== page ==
URLs are search engine friendly and the platform supports pages, RSS and a WYSIWYG editor. Plugins enable you to extend your platform and these are pretty much like WordPress, so nothing too complex there.
If you’re just starting out with blogging and you don’t want to try WordPress, OpenBlog makes a valid alternative.
Unlike WordPress, OpenBlog doesn’t allow template modifications from inside your Admin Panel. You will have to apply the changes manually and then reupload the files via FTP.
Initially created by Scott Evans for his band website, Pixie developed into a lightweight but efficient CMS — or like the developers like to call it, a “Small, Simple, Site Maker”. Pixie is portable, supports multiple languages and is released under the GPL v3 license.
For starters, the software installation weighs only 2.28 MB, thus making Pixie one of the lightest CMS’s currently available.
It’s interesting that Pixie supports XFN’s Microformats. This is useful to keep all links across your blog semantically relevant to search engines and to human beings alike (that is, if someone actually checks the page source code and finds out what kind of attribute you used — ‘spouse’, ‘friend’, etc.).
Pixie supports CSS Themes and database backups. To backup your DB, go to Settings -> Backup -> Backup the database: the system will create a .ZIP file on server that you can download by clicking the link that will appear on page.
Pixie is not as user-friendly as it might appear. If you’re used to create blog posts and pages where you publish them too, you’ll be disappointed — to create new pages on Pixie, you have to hit Settings on the main tabs and create them from there. The Publish tab will only enable you to edit them. For posts, there is no tab — you have to go back to the Dashboard, scroll down to ‘Quick Links’ and click ‘Add new My Blog entry’ (where ‘My Blog’ is your blog’s name).
PivotX is an open source blogging solution developed by a team of volunteers and released under the GPL License. It supports multiple authors, Extensions and Widgets for additional functions.
It’s a 7 MB installation — not a feather but that’s still fairly lightweight for the canon. It comes with a dashboard similar to that of WordPress but it’s quite more stylish.
You can write your posts and your site pages within Entries and Pages, that is quite detailed at a first sight: under Entries and Pages you have every tool to create and maintain your posts and pages and even to moderate comments, trackbacks and to manage categories.
Manage Media is similar to WordPress’ Media and it enables you to upload your images, files and templates. You can edit your current template files in text view.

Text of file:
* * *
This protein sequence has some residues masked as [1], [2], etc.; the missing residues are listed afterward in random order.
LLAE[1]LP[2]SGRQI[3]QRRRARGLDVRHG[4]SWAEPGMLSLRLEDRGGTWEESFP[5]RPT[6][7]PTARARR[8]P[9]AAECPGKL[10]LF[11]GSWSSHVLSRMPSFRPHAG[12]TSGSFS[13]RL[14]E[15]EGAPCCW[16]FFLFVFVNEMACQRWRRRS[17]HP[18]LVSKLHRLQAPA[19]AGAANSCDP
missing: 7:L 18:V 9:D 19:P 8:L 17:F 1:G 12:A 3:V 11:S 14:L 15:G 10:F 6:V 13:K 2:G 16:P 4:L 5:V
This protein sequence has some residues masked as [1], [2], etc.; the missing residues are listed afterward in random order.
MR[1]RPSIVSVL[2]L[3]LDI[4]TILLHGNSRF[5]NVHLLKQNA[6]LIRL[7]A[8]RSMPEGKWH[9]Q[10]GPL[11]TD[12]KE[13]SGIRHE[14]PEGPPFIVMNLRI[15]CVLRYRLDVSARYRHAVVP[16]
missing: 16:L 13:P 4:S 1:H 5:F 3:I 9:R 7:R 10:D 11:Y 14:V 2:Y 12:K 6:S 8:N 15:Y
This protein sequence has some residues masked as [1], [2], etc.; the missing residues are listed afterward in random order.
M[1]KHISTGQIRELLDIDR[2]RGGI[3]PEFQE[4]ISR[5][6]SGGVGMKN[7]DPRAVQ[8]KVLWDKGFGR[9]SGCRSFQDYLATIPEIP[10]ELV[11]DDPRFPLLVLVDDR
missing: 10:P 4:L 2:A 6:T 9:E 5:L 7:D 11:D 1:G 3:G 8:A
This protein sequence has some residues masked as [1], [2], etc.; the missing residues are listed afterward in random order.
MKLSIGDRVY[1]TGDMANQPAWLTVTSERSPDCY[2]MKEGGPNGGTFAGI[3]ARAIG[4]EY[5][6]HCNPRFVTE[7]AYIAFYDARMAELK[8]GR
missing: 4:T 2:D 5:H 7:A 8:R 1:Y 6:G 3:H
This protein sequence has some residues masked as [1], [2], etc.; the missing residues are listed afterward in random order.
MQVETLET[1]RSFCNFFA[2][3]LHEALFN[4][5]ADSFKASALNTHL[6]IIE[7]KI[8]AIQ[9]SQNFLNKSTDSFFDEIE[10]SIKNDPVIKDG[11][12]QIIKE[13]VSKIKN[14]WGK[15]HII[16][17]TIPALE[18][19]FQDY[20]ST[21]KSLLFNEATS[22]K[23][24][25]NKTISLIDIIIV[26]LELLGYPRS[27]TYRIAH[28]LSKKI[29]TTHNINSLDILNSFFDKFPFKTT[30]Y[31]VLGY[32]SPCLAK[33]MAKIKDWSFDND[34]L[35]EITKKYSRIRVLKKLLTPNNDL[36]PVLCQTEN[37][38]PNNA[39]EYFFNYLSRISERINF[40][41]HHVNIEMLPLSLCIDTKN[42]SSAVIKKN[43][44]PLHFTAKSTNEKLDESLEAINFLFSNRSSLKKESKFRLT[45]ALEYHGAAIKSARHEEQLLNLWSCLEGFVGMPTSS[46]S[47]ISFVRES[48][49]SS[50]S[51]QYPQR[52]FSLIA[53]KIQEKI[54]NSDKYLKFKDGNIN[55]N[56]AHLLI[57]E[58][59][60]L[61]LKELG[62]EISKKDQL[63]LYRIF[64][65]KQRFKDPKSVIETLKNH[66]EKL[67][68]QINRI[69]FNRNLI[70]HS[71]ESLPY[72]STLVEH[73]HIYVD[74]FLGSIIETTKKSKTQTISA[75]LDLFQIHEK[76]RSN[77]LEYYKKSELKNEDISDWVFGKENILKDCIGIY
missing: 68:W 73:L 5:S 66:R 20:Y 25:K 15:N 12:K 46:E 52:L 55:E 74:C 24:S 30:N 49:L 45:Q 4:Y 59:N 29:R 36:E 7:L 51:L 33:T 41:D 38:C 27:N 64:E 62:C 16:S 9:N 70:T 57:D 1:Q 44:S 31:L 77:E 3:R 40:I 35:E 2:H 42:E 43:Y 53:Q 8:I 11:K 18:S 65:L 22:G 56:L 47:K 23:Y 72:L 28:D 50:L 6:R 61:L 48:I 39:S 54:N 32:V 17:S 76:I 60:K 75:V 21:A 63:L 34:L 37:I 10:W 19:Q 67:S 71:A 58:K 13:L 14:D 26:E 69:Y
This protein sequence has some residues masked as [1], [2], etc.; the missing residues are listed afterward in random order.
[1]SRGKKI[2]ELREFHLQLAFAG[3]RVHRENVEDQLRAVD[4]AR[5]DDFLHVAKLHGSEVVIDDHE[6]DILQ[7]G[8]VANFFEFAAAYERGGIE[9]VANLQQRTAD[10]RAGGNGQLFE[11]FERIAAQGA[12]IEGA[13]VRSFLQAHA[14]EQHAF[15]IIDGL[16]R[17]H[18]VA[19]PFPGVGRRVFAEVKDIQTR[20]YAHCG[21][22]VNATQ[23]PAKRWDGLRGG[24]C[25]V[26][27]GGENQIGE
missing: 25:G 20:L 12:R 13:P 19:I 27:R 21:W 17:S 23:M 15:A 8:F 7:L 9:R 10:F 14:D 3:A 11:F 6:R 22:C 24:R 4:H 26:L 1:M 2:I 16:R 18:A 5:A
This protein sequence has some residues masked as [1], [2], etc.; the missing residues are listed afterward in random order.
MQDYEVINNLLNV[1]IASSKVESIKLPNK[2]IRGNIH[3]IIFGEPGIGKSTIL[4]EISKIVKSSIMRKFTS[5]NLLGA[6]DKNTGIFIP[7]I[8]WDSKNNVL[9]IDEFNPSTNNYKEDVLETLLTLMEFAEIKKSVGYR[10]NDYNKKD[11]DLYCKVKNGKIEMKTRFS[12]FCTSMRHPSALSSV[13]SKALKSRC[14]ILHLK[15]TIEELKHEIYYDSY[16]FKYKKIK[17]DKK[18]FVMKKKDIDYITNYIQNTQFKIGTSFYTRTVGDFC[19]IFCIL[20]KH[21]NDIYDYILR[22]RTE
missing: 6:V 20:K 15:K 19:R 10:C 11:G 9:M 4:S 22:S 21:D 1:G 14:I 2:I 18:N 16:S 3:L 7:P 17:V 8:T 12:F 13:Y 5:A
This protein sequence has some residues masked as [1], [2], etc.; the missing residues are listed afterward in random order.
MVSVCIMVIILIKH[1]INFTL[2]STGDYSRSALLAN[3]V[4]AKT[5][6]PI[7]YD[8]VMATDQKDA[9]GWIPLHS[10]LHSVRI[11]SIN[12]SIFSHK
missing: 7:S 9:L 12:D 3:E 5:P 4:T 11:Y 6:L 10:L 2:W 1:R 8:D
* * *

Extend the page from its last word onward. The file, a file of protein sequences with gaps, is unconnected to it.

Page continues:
One thing I love about PivotX is that you can run multiple weblogs and subweblogs and you can differentiate them by assigning different categories and templates to each.
In addition, you can choose to store data either on flat files or a MySQL database. Flat files are not as safe, though.
The learning curve is slightly steeper than for WordPress, as its interface is less user-friendly, but this is no deterrent as the software is pretty good. The best way to get started is to read the documentation and to get acquainted with the terminology and admin dashboard sections, that differ from WordPress or other CMS’s.
Cutenews is a small blogging script developed by the CuteNews Team. It’s a simple backend-only blogging platform like FanUpdate, but it makes use of flat files instead of MySQL databases to store data.
The latest versions of Cutenews are more similar to WordPress in appearance and in functionality. Cutenews is extendable via plugins and modules and small businesses can purchase a license for commercial use. It comes with a search function, file uploads and the possibility to backup (and restore) saved versions. Cutenews also supports UTF-8 and IP banning.
As a platform that uses flat files instead of DBs for storage, Cutenews can get quite resource consuming as your website grows in posts and comments.
Why You Haven’t Heard About Them Before
When you’re just starting out with blogging, you’re more keen to follow the masses in the fear of getting lost. Even when you’ve never touched a CMS before, you can easily install WordPress (or just register a WordPress.com account) and get started with a premade theme. Or you can install Joomla! or Drupal, select a basic skin and start posting the most basic way, while you follow one of the thousand tutorials available on the Web to improve your blog’s appearance.
On the other hand, getting to know other solutions — and give yourself more options — requires research, time and dedication. So while it’s definitely a good idea to get your feet wet with the most popular CMS’s, consider dedicating some time to research and experiment with the alternatives.
I can assure you, it’s fun. ;)
Image courtesy of Stuart Miles / FreeDigitalPhotos.net
Article by Luana Spinetti
Luana Spinetti is a freelance writer and artist based in Italy, and a passionate Computer Science student. She has a high-school diploma in Psychology and Education and attended a 3-year course in Comic Book Art, from which she graduated on 2008. As multi-faceted a person as she is, she developed a big interest in SEO/SEM and Web Marketing, with a particular inclination to Social Media, and she’s working on three novels in her mother-tongue (Italian), which she hopes to indie publish soon.